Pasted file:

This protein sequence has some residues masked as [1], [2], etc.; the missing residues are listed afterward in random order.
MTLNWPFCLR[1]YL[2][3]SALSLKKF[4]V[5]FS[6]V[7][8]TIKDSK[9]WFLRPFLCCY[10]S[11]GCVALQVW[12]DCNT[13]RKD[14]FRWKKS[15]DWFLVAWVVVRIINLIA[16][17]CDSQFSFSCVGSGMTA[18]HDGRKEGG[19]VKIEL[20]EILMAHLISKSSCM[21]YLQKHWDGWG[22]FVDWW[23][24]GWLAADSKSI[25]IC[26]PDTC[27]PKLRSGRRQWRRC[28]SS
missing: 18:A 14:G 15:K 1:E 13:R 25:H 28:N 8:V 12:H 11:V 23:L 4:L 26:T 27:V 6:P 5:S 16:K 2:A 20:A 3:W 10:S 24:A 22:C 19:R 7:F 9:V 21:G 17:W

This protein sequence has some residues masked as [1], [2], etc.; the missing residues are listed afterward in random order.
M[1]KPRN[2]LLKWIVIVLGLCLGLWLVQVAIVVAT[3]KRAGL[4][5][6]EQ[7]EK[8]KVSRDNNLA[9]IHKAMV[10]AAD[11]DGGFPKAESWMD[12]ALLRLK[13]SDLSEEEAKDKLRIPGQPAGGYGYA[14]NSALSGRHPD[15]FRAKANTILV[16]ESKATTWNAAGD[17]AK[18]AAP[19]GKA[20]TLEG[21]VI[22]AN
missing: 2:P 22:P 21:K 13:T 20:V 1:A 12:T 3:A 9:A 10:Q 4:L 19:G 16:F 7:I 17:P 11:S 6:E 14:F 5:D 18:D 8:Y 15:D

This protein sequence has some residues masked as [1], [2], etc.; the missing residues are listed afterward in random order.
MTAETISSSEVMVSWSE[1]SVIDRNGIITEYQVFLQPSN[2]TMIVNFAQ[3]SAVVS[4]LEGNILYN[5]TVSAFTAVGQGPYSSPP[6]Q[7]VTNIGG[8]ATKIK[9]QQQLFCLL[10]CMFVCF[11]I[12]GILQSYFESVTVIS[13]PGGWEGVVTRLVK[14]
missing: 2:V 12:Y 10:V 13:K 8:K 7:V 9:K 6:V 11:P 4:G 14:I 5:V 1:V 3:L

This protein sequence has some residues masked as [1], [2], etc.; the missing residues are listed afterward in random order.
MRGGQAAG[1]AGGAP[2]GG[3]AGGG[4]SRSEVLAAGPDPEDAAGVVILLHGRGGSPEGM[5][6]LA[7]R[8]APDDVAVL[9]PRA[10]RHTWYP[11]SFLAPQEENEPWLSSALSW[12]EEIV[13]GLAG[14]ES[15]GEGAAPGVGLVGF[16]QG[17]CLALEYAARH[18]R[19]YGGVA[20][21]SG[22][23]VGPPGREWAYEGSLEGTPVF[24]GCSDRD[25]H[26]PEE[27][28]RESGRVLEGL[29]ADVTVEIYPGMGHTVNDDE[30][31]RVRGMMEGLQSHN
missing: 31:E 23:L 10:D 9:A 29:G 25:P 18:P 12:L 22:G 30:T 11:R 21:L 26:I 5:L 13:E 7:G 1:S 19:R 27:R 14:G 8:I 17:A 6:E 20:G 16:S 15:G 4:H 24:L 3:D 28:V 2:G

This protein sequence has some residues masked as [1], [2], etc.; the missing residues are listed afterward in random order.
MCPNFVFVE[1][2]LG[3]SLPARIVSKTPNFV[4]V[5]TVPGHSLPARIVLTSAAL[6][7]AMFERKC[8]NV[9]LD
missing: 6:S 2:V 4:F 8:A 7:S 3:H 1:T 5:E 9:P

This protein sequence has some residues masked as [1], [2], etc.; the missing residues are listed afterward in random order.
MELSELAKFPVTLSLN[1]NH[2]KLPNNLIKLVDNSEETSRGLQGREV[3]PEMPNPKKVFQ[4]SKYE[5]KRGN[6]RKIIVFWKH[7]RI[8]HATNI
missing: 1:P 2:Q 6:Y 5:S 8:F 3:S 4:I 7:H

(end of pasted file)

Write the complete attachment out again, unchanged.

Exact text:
This protein sequence has some residues masked as [1], [2], etc.; the missing residues are listed afterward in random order.
MTLNWPFCLR[1]YL[2][3]SALSLKKF[4]V[5]FS[6]V[7][8]TIKDSK[9]WFLRPFLCCY[10]S[11]GCVALQVW[12]DCNT[13]RKD[14]FRWKKS[15]DWFLVAWVVVRIINLIA[16][17]CDSQFSFSCVGSGMTA[18]HDGRKEGG[19]VKIEL[20]EILMAHLISKSSCM[21]YLQKHWDGWG[22]FVDWW[23][24]GWLAADSKSI[25]IC[26]PDTC[27]PKLRSGRRQWRRC[28]SS
missing: 18:A 14:G 15:K 1:E 13:R 25:H 28:N 8:V 12:H 11:V 23:L 4:L 26:T 27:V 6:P 5:S 16:K 2:A 20:A 3:W 10:S 24:A 22:C 19:R 7:F 9:V 21:G 17:W

This protein sequence has some residues masked as [1], [2], etc.; the missing residues are listed afterward in random order.
M[1]KPRN[2]LLKWIVIVLGLCLGLWLVQVAIVVAT[3]KRAGL[4][5][6]EQ[7]EK[8]KVSRDNNLA[9]IHKAMV[10]AAD[11]DGGFPKAESWMD[12]ALLRLK[13]SDLSEEEAKDKLRIPGQPAGGYGYA[14]NSALSGRHPD[15]FRAKANTILV[16]ESKATTWNAAGD[17]AK[18]AAP[19]GKA[20]TLEG[21]VI[22]AN
missing: 2:P 22:P 21:K 13:T 20:V 1:A 12:T 3:A 9:A 10:Q 4:L 19:G 16:F 7:I 17:P 11:S 6:E 14:F 5:D 18:D 8:Y 15:D

This protein sequence has some residues masked as [1], [2], etc.; the missing residues are listed afterward in random order.
MTAETISSSEVMVSWSE[1]SVIDRNGIITEYQVFLQPSN[2]TMIVNFAQ[3]SAVVS[4]LEGNILYN[5]TVSAFTAVGQGPYSSPP[6]Q[7]VTNIGG[8]ATKIK[9]QQQLFCLL[10]CMFVCF[11]I[12]GILQSYFESVTVIS[13]PGGWEGVVTRLVK[14]
missing: 2:V 12:Y 10:V 13:K 8:K 7:V 9:K 6:V 11:P 4:G 14:I 5:V 1:V 3:L

This protein sequence has some residues masked as [1], [2], etc.; the missing residues are listed afterward in random order.
MRGGQAAG[1]AGGAP[2]GG[3]AGGG[4]SRSEVLAAGPDPEDAAGVVILLHGRGGSPEGM[5][6]LA[7]R[8]APDDVAVL[9]PRA[10]RHTWYP[11]SFLAPQEENEPWLSSALSW[12]EEIV[13]GLAG[14]ES[15]GEGAAPGVGLVGF[16]QG[17]CLALEYAARH[18]R[19]YGGVA[20][21]SG[22][23]VGPPGREWAYEGSLEGTPVF[24]GCSDRD[25]H[26]PEE[27][28]RESGRVLEGL[29]ADVTVEIYPGMGHTVNDDE[30][31]RVRGMMEGLQSHN
missing: 31:E 23:L 10:D 9:A 29:G 25:P 18:P 12:L 22:G 30:T 11:R 21:L 26:I 5:L 13:E 7:G 1:S 19:R 27:R 14:G 8:I 17:A 6:E 20:G 16:S 15:G 4:H 24:L 3:D 28:V 2:G

This protein sequence has some residues masked as [1], [2], etc.; the missing residues are listed afterward in random order.
MCPNFVFVE[1][2]LG[3]SLPARIVSKTPNFV[4]V[5]TVPGHSLPARIVLTSAAL[6][7]AMFERKC[8]NV[9]LD
missing: 6:S 2:V 4:F 8:A 7:S 3:H 1:T 5:E 9:P

This protein sequence has some residues masked as [1], [2], etc.; the missing residues are listed afterward in random order.
MELSELAKFPVTLSLN[1]NH[2]KLPNNLIKLVDNSEETSRGLQGREV[3]PEMPNPKKVFQ[4]SKYE[5]KRGN[6]RKIIVFWKH[7]RI[8]HATNI
missing: 1:P 2:Q 6:Y 5:S 8:F 3:S 4:I 7:H